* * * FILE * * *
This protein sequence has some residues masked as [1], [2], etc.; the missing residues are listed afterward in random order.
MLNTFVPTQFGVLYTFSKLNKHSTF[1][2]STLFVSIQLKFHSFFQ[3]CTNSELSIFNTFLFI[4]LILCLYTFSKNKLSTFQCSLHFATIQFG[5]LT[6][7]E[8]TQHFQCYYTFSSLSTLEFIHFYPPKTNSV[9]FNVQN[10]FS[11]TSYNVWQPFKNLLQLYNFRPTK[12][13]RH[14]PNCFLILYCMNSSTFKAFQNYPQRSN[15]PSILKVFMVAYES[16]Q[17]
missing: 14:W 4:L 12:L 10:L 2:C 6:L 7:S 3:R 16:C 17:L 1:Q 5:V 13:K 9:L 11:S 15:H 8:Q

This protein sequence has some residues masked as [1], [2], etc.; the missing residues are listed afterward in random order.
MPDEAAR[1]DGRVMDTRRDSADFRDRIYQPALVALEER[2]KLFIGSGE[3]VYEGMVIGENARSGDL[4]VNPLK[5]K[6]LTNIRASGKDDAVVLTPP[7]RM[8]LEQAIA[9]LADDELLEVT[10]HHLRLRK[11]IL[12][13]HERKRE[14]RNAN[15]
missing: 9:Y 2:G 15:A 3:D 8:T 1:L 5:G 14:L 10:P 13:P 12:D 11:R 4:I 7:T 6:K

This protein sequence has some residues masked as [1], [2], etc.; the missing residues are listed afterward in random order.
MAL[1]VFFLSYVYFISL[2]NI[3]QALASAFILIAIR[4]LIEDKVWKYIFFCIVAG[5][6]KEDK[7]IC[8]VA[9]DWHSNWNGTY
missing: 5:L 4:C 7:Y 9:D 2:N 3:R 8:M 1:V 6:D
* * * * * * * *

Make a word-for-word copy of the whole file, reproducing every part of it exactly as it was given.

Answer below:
This protein sequence has some residues masked as [1], [2], etc.; the missing residues are listed afterward in random order.
MLNTFVPTQFGVLYTFSKLNKHSTF[1][2]STLFVSIQLKFHSFFQ[3]CTNSELSIFNTFLFI[4]LILCLYTFSKNKLSTFQCSLHFATIQFG[5]LT[6][7]E[8]TQHFQCYYTFSSLSTLEFIHFYPPKTNSV[9]FNVQN[10]FS[11]TSYNVWQPFKNLLQLYNFRPTK[12][13]RH[14]PNCFLILYCMNSSTFKAFQNYPQRSN[15]PSILKVFMVAYES[16]Q[17]
missing: 14:W 4:L 12:L 10:L 2:C 6:L 7:S 3:R 16:C 17:L 1:Q 5:V 13:K 9:L 11:S 15:H 8:Q

This protein sequence has some residues masked as [1], [2], etc.; the missing residues are listed afterward in random order.
MPDEAAR[1]DGRVMDTRRDSADFRDRIYQPALVALEER[2]KLFIGSGE[3]VYEGMVIGENARSGDL[4]VNPLK[5]K[6]LTNIRASGKDDAVVLTPP[7]RM[8]LEQAIA[9]LADDELLEVT[10]HHLRLRK[11]IL[12][13]HERKRE[14]RNAN[15]
missing: 9:Y 2:G 15:A 3:D 8:T 1:L 5:G 14:L 10:P 13:P 12:D 11:R 4:I 7:T 6:K

This protein sequence has some residues masked as [1], [2], etc.; the missing residues are listed afterward in random order.
MAL[1]VFFLSYVYFISL[2]NI[3]QALASAFILIAIR[4]LIEDKVWKYIFFCIVAG[5][6]KEDK[7]IC[8]VA[9]DWHSNWNGTY
missing: 5:L 4:C 7:Y 9:D 2:N 3:R 8:M 1:V 6:D